July 1, 2020
Paris is slowly getting back to normal and me with it. The transition back to rejoining society yet keeping my social distancing has been challenging but I try to use James Dean as my reference. He didn’t seem to like anybody getting too close to him either. I was one of those die-hards who spent the entire two months of lockdown inside my apartment and yet my days during that time were strangely calm (my neighborhood in Paris has never been so quiet nor the sky outside my window so pollution free) and regimentally the same; capped with a final coda of a 7pm workout on a stationary bike followed by a brief 8pm applause session out the front window for all the health care workers on the front lines and then the inevitable 8pm Corona Couch Concert of which there were 54. This is how I kept my sanity: by keeping the callouses on my guitar playing fingers and the finesse in my gravelly singing voice.
We are making more of these Corona Couch Concerts available for download each week (send an email to email@example.com for further information) and thanks again to the dependable Patrick Dupon for his editing and archiving skills. According to Patrick, I performed 224 songs with very few repeats and only a handful of covers and keeping track of all of that was indeed a Herculean feat which he handled so well. After the show, Françoise (who introduced many evenings in the guise of Le Duc de Montesquieu, Anastasia Not-Romanov, Ze pom-pom girls and many others unforgettable characters!) and I had dinner around 8:30 and as soon as the dishes were cleared, we settled into binge watching episodes from a favorite series on Netflix. We steadfastly went through all of Freud, Ozark and Poldark without taking a break. In fact, I was so obsessed with Poldark that after going through all five years of the series I was so desperate for more that I began searching YouTube for interviews with the actors in the series who were all so brilliant but Jack Farthing who played George was absolutely outstanding and gave me a life-lesson in how not to nurse a resentment into a way of life.
I began the first Corona Couch Concert on March 20 by singing a single song: all 11 minutes and 12 verses of “Put it Down” from Rainy Season (2014). This was the second longest song I’ve recorded after “Absalom, Davy & Jacky” from Prodigal Son (2017) which was about a minute longer. I’ve yet to break the 12-minute mark but I’m working on it. Of course, long songs are rare in rock ‘n roll which when it comes to timing is more famous for creating the hit ‘em and run under three-minute single. A prime example being The Rolling Stones’ version of Buddy Holly’s Not Fade Away which came in under two minutes. Way back when, AM radio stations in the USA loved short hit songs because it meant there was more time to sell commercials which was how they made a living. Then FM radio came around in the late 1960’s and Rock got more adventurous and longer songs were accepted as part of a burgeoning and recognized art form which was a good thing in my opinion. I mean what if all of Picasso’s painting had to be under a certain size? We would have no Guernica1 today!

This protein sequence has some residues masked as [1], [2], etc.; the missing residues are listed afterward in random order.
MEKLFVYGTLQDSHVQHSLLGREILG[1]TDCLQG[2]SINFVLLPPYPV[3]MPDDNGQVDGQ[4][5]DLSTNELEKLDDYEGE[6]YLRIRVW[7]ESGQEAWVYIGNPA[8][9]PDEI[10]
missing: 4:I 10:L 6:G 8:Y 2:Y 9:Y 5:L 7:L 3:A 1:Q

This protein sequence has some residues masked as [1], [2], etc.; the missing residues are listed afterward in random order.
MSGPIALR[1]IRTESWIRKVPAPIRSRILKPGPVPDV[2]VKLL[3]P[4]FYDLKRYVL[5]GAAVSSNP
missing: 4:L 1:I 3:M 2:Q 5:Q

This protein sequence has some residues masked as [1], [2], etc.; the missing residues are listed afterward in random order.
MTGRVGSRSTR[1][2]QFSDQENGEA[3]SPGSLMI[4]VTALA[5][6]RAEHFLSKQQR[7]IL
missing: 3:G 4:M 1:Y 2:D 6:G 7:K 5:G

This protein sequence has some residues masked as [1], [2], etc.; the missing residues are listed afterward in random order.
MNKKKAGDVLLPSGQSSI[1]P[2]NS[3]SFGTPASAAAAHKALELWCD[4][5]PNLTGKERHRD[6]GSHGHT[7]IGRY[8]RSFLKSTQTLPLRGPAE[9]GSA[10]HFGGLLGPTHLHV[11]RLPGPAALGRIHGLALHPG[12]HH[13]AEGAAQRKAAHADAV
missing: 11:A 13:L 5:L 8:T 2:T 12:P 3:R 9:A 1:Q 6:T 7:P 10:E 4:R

Many times I’ve referred to Bob Dylan as the Picasso of rock ‘n roll so it is no surprise that he would be the one to musically own the events of November 11, 1963 in his 17-minute epic “Murder Most Foul.” Which to me is every bit as masterly in sound as Picasso’s Guernica was on canvas. With impeccable timing Bob dropped “Murder Most Foul” (the first single from his now released Rough and Rowdy Ways album) right at the beginning of the pandemic, when we were rife with fear and, even more importantly, willing to get serious for a moment, perhaps even pay attention to the bone-chilling and heart wrenching lyrics. I shuddered the first time I heard the song refer to Kennedy’s brothers coming to save him (and the country?) and the devilish reply “…we’ll get them as well…” and then thinking of Bobby Kennedy’s assassination five years later and Teddy Kennedy’s tragic Chappaquiddick incident2 which forever sidelined him from becoming President either.